Knicks fans eager to return to Madison Square Garden paid $250 for a last-minute COVID test before signing up for a tip to comply with the NSW testing rules at large venues.
According to regulations that came into effect on February 23, venues with more than 10,000 people can operate at 10% capacity-as long as each guest passes the COVID test within 72 hours before reporting.
However, not only any old COVID test will work. The state requires fans to obtain more sensitive and accurate PCR or polymerase chain reaction tests. Unlike rapid tests, which can produce results within minutes, PCR test results may take hours or days.
Anthony Jones, 33, from Queens, paid $250 for the necessary PCR test kit and said: “I have been trapped in the house for a year and a half, so I am now happy to spend money.”
According to the new regulations, Saturday’s game marked the third time the Knicks participated in a garden game with fans.
The test requirements hardly provide a reliable choice for fans, because most providers can only guarantee to provide specialized “PCR” test results within three to five days.
A spokesperson for Madison Square Garden said that New York is the only state that requires this level of testing in large venues.
Enter Quick Test New York. The company has been widely known for its expensive, COVID-related concierge services to cater to the needs of wealthy New Yorkers. The company has established a temporary clinic in the Stewart Hotel conference room across from MSG along 8th Avenue to manage PCR testing. The promised 30-minute turnaround time.
“If you don’t test the fans, they won’t let them participate in the game, which is bad,” said Mark Golberg, who runs the Stewart Hotel Rapid Test NYC center and two other physical stores. On Nolita and East 72nd Street.
He said that after conducting a non-PCR quick test with MSG ticket buyers, fans walked into the Stewart Hotel.
“So they have to come to us,” Goldberg said. “Or they actually took an exam at City MD, or what you did and the results were not ready in time. We are the last resort.”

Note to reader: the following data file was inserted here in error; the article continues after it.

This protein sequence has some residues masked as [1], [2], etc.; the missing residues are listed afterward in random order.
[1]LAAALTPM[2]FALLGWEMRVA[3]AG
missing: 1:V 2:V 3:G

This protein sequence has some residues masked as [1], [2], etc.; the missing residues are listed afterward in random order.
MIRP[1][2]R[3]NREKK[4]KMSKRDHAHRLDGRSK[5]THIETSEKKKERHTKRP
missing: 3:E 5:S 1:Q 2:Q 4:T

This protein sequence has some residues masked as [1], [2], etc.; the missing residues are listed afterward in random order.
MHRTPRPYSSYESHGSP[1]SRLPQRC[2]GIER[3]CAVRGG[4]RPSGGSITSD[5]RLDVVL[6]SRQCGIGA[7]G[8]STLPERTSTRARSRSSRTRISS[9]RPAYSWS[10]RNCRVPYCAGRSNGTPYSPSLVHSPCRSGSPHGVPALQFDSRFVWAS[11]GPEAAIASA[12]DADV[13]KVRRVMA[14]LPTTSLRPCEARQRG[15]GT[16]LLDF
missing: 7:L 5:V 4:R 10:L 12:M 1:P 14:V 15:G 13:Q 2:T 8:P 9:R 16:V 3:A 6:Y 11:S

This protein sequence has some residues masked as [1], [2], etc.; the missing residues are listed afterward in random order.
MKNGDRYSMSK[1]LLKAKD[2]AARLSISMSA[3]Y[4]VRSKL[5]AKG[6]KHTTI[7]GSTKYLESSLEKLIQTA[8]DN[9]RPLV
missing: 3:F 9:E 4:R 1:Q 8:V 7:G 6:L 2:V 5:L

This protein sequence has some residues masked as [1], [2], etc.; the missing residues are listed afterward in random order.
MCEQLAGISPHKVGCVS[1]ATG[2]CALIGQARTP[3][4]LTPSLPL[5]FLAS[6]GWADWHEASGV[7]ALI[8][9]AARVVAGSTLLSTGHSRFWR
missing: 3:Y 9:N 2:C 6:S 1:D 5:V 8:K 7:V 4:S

This is what happened to the father-son duo from Scarsdale. He said that they had a PCR test at another clinic on Thursday, but did not return the results to Saturday’s game in time.
“We kind of have to do this test. I don’t know if we have a choice,” lamented the father, who refused to provide his name. “We will have two games here-tonight and tomorrow’s hockey game-we have not gotten back to the test.”
Rapid Test New York City is one of three test locations recommended by MSG for testing customers. Northwell Health’s GoHealth Emergency Care Center (testing is recommended three days before the game) and Vault Health will send a quick test kit to fans before the game and are also recommended as providers .
Ticket holders can choose any healthcare provider to meet New York State’s testing requirements. We hope to help our fans by providing information about testing providers, which provide different levels of convenience and at different prices. A spokesperson for Madison Square Garden said in a statement that the three medical providers provide emergency care, alternatives to home and day checkups.
The second father and son couple called themselves the Butt family in Philadelphia, saying that they were completely frightened by these demands and planned to sell their tickets because they could not afford the $250 test price.
“Spend 500 dollars to play games. When you spend 500 dollars on top of 200 dollars, you can enter this building for only 1,000 dollars,” the disappointed father said after arriving at the Stewart Hotel. “It’s a bit like blackmail. We are frustrated, but what should we do? I won’t spend $500 to play a game with two tickets for $200.”